It was a beautiful sight. The sterile sarcophagi of Wall Street echoed with chants of “7k or strike!“ and “Education is a right; strike strike strike!” CUNY workers from across titles joined with students and other working class New Yorkers to affirm our shared commitment to do whatever it takes to win $7k the coming contract. This was nothing short of a dress rehearsal for a CUNY-wide strike of workers and students, which we must prepare for in case the PSC fails to win $7k at the bargaining table. And just like the red wave that is remaking teachers’ organizing all across the US, the movement at CUNY will be led from the bottom-up, by the people with the most on the line! It’s no coincidence that the small handful of PSC members who oppose the message of 7k or Strike!all seem to hold some elected office.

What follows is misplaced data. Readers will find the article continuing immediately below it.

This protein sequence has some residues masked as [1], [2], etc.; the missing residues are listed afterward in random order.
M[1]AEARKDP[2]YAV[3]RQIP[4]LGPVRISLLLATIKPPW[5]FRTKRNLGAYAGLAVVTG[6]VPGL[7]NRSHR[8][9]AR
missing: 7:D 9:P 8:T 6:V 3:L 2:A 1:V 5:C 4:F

Thanks to the state Freedom of Information Law, the New York Times has obtained “the lobbying emails Cuomo fought hard to keep secret.” Among the revelations is that the Cuomo administration demands total subordination from public university trustees. In an email to Jim Malatras, a top Cuomo administration official, now-disgraced lobbyist Todd Howe explained the governor’s expectations with regard to trustees.
Howe sought to remind board members that “The Board and the Chamber” (i.e. the Governor’s office) “are one and the same.” A dissenting trustee should know that “the governor and you expect him to carry the chamber’s water, and if he can’t do that day to day, he should rethink his commitment, and you’ll work with him to find a diplomatic way to move off the board.” Any break with the “family” headed by the governor is, in Howe’s words, “totally unacceptable.”